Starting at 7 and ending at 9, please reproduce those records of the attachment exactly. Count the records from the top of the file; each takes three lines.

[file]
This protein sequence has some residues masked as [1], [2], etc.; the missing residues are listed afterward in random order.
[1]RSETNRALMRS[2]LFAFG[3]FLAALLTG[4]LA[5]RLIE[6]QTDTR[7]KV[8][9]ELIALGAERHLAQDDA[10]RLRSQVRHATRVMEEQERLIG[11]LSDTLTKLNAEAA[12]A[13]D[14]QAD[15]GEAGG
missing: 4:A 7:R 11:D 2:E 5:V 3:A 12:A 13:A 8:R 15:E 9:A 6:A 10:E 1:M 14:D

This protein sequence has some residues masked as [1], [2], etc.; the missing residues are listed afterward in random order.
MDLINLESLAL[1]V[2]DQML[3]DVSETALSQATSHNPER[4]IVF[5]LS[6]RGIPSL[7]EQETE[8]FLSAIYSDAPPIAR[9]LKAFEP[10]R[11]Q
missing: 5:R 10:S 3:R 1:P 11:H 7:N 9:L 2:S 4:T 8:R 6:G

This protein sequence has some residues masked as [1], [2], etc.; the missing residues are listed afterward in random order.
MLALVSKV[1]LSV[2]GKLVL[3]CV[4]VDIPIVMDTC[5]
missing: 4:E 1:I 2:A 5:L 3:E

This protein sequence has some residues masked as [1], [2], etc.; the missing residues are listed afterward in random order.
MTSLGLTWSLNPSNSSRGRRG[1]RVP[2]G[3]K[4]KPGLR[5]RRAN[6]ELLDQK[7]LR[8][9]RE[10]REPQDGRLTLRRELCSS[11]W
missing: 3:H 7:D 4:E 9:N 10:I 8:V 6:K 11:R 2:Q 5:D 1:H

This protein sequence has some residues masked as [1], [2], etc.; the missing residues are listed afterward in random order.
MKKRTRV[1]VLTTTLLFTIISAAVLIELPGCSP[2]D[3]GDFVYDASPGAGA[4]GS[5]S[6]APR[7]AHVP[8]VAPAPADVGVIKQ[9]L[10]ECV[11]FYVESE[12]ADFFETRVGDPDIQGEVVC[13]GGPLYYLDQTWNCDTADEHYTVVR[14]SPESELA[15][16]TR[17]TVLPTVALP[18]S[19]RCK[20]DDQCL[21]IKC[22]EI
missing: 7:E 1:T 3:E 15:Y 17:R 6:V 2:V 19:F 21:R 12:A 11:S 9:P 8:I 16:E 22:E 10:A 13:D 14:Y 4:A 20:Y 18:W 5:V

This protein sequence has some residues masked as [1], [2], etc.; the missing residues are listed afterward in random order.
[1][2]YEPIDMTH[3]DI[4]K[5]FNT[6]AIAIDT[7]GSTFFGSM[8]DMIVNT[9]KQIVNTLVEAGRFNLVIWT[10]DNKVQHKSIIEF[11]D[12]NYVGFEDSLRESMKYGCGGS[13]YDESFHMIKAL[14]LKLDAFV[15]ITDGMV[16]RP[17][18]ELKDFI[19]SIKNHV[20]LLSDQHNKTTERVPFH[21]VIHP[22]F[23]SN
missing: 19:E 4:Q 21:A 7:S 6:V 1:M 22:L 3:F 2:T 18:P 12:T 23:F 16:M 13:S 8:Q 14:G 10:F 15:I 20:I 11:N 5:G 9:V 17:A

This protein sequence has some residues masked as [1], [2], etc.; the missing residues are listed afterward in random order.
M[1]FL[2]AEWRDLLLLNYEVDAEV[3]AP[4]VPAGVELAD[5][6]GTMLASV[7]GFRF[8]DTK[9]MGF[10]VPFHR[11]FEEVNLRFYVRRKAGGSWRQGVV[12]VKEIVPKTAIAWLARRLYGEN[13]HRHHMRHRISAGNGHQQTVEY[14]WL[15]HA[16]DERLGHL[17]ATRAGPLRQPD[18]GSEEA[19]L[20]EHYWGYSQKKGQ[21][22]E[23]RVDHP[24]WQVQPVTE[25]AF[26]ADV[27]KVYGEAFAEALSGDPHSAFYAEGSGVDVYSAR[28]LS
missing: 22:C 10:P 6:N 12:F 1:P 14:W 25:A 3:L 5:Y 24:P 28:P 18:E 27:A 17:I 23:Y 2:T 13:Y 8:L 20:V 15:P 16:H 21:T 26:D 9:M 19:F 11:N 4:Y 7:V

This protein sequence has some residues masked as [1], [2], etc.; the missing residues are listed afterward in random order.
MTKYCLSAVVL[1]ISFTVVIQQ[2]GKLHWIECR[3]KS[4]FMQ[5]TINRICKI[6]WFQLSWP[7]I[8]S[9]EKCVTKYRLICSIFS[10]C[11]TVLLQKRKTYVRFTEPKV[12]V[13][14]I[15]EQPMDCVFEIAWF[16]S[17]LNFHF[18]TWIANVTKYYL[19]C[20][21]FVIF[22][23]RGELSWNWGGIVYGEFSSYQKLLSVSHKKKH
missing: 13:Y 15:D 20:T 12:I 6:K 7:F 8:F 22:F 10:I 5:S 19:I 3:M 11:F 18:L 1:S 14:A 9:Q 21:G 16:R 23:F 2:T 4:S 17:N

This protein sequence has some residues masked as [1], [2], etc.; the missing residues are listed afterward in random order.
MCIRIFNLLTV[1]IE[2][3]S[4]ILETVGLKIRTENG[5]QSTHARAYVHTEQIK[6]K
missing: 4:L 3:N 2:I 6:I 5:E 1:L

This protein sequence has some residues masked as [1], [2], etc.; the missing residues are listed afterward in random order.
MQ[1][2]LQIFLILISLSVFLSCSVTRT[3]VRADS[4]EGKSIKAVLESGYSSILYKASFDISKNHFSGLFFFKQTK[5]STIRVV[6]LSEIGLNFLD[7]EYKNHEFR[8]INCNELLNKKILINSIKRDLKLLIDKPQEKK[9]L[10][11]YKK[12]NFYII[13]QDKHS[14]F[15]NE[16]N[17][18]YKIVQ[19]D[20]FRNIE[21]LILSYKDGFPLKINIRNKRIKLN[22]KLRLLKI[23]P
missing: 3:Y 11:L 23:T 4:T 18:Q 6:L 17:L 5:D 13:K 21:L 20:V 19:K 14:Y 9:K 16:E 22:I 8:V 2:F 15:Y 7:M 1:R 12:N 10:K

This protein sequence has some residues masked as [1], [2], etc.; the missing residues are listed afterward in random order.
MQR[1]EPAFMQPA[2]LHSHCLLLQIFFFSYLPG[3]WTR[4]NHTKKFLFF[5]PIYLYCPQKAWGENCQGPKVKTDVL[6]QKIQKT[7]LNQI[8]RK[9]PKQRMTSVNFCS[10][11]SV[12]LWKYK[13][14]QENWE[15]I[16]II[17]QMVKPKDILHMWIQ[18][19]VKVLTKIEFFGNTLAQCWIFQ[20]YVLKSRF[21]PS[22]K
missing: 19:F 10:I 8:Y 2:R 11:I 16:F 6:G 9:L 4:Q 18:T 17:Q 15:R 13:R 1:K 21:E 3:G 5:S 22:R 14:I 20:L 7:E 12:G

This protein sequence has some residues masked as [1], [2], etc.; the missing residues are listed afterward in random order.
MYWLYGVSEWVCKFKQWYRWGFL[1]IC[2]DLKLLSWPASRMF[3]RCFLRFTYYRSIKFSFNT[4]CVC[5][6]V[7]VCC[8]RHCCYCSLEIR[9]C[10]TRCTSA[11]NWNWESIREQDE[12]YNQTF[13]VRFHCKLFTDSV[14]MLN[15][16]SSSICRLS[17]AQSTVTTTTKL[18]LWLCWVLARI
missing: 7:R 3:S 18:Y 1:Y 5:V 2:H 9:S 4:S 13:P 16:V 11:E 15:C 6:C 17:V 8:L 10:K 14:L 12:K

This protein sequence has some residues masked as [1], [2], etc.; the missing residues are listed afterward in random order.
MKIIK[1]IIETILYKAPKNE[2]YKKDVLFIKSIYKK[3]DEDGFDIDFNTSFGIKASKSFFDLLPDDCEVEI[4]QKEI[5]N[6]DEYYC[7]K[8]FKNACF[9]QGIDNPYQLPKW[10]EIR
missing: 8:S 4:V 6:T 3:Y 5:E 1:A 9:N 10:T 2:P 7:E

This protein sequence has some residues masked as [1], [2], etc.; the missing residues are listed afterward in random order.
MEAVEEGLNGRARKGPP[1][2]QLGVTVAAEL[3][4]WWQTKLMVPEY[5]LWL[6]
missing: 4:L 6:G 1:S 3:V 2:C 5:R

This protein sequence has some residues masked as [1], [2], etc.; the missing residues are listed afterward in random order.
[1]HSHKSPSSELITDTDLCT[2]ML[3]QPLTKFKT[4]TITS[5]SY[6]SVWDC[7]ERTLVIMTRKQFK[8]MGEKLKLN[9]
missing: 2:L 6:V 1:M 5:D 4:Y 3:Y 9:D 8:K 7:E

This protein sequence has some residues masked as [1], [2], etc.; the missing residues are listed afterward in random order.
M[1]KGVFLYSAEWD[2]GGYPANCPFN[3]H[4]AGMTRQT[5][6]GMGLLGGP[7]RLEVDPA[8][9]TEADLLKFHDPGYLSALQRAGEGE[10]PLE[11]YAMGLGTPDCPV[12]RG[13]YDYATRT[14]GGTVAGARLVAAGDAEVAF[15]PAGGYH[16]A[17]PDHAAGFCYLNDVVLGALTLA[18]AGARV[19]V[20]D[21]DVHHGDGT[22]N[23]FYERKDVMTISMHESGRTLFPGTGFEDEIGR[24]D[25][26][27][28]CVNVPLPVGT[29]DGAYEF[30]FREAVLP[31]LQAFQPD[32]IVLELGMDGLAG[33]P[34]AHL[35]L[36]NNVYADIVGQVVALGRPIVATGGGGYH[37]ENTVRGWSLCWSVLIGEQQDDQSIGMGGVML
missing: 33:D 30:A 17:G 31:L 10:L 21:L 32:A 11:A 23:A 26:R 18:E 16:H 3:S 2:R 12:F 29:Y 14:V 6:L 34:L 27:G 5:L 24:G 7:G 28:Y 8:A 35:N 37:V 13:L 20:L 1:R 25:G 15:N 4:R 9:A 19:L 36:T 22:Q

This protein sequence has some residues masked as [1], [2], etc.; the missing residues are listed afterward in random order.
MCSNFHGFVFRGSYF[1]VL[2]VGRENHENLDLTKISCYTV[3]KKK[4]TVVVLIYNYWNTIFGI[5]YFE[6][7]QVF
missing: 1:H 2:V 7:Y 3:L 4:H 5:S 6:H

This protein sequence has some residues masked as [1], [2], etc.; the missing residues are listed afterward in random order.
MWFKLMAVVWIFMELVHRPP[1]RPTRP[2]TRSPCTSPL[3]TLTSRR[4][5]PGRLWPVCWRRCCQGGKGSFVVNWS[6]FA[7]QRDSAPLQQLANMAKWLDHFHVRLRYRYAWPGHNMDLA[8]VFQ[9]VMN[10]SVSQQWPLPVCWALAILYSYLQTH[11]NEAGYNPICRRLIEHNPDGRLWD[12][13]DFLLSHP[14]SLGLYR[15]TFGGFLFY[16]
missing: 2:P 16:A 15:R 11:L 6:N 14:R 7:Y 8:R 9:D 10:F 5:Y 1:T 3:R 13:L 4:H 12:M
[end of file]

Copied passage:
This protein sequence has some residues masked as [1], [2], etc.; the missing residues are listed afterward in random order.
M[1]FL[2]AEWRDLLLLNYEVDAEV[3]AP[4]VPAGVELAD[5][6]GTMLASV[7]GFRF[8]DTK[9]MGF[10]VPFHR[11]FEEVNLRFYVRRKAGGSWRQGVV[12]VKEIVPKTAIAWLARRLYGEN[13]HRHHMRHRISAGNGHQQTVEY[14]WL[15]HA[16]DERLGHL[17]ATRAGPLRQPD[18]GSEEA[19]L[20]EHYWGYSQKKGQ[21][22]E[23]RVDHP[24]WQVQPVTE[25]AF[26]ADV[27]KVYGEAFAEALSGDPHSAFYAEGSGVDVYSAR[28]LS
missing: 22:C 10:P 6:N 12:F 1:P 14:W 25:A 3:L 5:Y 24:P 28:P 18:E 27:A 17:I 23:Y 2:T 13:Y 8:L 20:V 15:P 16:H 21:T 26:D 9:M 19:F 11:N 4:Y 7:V

This protein sequence has some residues masked as [1], [2], etc.; the missing residues are listed afterward in random order.
MTKYCLSAVVL[1]ISFTVVIQQ[2]GKLHWIECR[3]KS[4]FMQ[5]TINRICKI[6]WFQLSWP[7]I[8]S[9]EKCVTKYRLICSIFS[10]C[11]TVLLQKRKTYVRFTEPKV[12]V[13][14]I[15]EQPMDCVFEIAWF[16]S[17]LNFHF[18]TWIANVTKYYL[19]C[20][21]FVIF[22][23]RGELSWNWGGIVYGEFSSYQKLLSVSHKKKH
missing: 13:Y 15:D 20:T 12:I 6:K 7:F 8:F 22:F 10:I 5:S 19:I 3:M 11:F 18:L 1:S 14:A 9:Q 21:G 16:R 23:F 2:T 4:S 17:N

This protein sequence has some residues masked as [1], [2], etc.; the missing residues are listed afterward in random order.
MCIRIFNLLTV[1]IE[2][3]S[4]ILETVGLKIRTENG[5]QSTHARAYVHTEQIK[6]K
missing: 4:L 3:N 2:I 6:I 5:E 1:L